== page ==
72:7.1 The federal government is paternalistic only in the administration of old-age pensions and in the fostering of genius and creative originality; the state governments are slightly more concerned with the individual citizen, while the local governments are much more paternalistic or socialistic. The city (or some subdivision thereof) concerns itself with such matters as health, sanitation, building regulations, beautification, water supply, lighting, heating, recreation, music, and communication.
72:7.2 In all industry first attention is paid to health; certain phases of physical well-being are regarded as industrial and community prerogatives, but individual and family health problems are matters of personal concern only. In medicine, as in all other purely personal matters, it is increasingly the plan of government to refrain from interfering.
72:7.3 Cities have no taxing power, neither can they go in debt. They receive per capita allowances from the state treasury and must supplement such revenue from the earnings of their socialistic enterprises and by licensing various commercial activities.
72:7.4 The rapid-transit facilities, which make it practical greatly to extend the city boundaries, are under municipal control. The city fire departments are supported by the fire-prevention and insurance foundations, and all buildings, in city or country, are fireproof—have been for over seventy-five years.
72:7.5 There are no municipally appointed peace officers; the police forces are maintained by the state governments. This department is recruited almost entirely from the unmarried men between twenty-five and fifty. Most of the states assess a rather heavy bachelor tax, which is remitted to all men joining the state police. In the average state the police force is now only one tenth as large as it was fifty years ago.
72:7.6 There is little or no uniformity among the taxation schemes of the one hundred comparatively free and sovereign states as economic and other conditions vary greatly in different sections of the continent. Every state has ten basic constitutional provisions which cannot be modified except by consent of the federal supreme court, and one of these articles prevents levying a tax of more than one per cent on the value of any property in any one year, homesites, whether in city or country, being exempted.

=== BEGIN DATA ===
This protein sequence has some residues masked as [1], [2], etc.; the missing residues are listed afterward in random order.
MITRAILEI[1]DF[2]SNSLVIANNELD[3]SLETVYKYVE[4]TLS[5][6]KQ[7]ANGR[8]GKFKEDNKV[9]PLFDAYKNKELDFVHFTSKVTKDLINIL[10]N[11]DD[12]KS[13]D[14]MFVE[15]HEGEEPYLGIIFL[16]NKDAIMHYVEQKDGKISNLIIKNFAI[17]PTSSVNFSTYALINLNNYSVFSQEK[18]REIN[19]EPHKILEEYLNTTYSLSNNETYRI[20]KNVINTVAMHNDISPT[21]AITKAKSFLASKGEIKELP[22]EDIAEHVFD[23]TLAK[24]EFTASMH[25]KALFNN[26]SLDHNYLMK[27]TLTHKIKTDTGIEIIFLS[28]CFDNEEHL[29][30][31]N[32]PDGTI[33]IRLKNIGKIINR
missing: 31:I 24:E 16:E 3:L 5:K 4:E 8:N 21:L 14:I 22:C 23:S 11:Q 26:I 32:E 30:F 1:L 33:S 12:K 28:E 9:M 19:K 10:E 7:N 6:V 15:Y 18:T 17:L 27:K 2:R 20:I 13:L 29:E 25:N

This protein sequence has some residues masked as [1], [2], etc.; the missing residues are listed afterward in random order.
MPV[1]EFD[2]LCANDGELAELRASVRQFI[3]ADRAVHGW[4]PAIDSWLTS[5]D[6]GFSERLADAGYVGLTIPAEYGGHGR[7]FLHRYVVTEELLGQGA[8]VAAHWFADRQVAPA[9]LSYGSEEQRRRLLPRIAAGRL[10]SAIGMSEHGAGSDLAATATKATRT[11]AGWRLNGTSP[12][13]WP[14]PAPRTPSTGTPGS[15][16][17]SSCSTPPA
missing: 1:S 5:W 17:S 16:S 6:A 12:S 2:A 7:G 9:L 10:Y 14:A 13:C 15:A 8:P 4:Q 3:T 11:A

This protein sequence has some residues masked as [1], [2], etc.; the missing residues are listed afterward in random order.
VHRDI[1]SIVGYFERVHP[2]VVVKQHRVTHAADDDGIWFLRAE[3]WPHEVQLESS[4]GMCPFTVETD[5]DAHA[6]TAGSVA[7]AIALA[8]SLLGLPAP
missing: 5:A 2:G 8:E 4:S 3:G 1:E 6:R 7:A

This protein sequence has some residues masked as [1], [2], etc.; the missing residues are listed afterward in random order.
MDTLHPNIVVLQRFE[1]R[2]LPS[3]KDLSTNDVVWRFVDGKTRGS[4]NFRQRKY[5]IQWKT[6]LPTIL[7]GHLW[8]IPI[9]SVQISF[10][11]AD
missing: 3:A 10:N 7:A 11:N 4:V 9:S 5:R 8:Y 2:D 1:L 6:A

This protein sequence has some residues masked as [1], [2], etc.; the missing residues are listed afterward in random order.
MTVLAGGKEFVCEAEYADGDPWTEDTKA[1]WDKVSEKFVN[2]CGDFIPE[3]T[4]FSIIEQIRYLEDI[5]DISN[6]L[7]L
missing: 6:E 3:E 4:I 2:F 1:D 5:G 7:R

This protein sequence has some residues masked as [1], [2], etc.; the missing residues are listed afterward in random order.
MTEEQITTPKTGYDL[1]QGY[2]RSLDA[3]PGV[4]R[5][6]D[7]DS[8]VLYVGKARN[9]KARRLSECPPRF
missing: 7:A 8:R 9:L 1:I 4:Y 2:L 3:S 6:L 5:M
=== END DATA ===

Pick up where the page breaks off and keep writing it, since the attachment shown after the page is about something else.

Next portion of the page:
72:7.7 The federal government cannot go in debt, and a three-fourths referendum is required before any state can borrow except for purposes of war. Since the federal government cannot incur debt, in the event of war the National Council of Defense is empowered to assess the states for money, as well as for men and materials, as it may be required. But no debt may run for more than twenty-five years.
72:7.9 1. Import duties. All imports are subject to a tariff designed to protect the standard of living on this continent, which is far above that of any other nation on the planet. These tariffs are set by the highest industrial court after both houses of the industrial congress have ratified the recommendations of the chief executive of economic affairs, who is the joint appointee of these two legislative bodies. The upper industrial house is elected by labor, the lower by capital.
72:7.10 2. Royalties. The federal government encourages invention and original creations in the ten regional laboratories, assisting all types of geniuses—artists, authors, and scientists—and protecting their patents. In return the government takes one half the profits realized from all such inventions and creations, whether pertaining to machines, books, artistry, plants, or animals.
72:7.13 5. Natural resources. The income from natural resources, when not fully required for the specific purposes designated in the charter of federal statehood, is turned into the national treasury.
72:7.14 Federal appropriations, except war funds assessed by the National Council of Defense, are originated in the upper legislative house, concurred in by the lower house, approved by the chief executive, and finally validated by the federal budget commission of one hundred. The members of this commission are nominated by the state governors and elected by the state legislatures to serve for twenty-four years, one quarter being elected every six years. Every six years this body, by a three-fourths ballot, chooses one of its number as chief, and he thereby becomes director-controller of the federal treasury.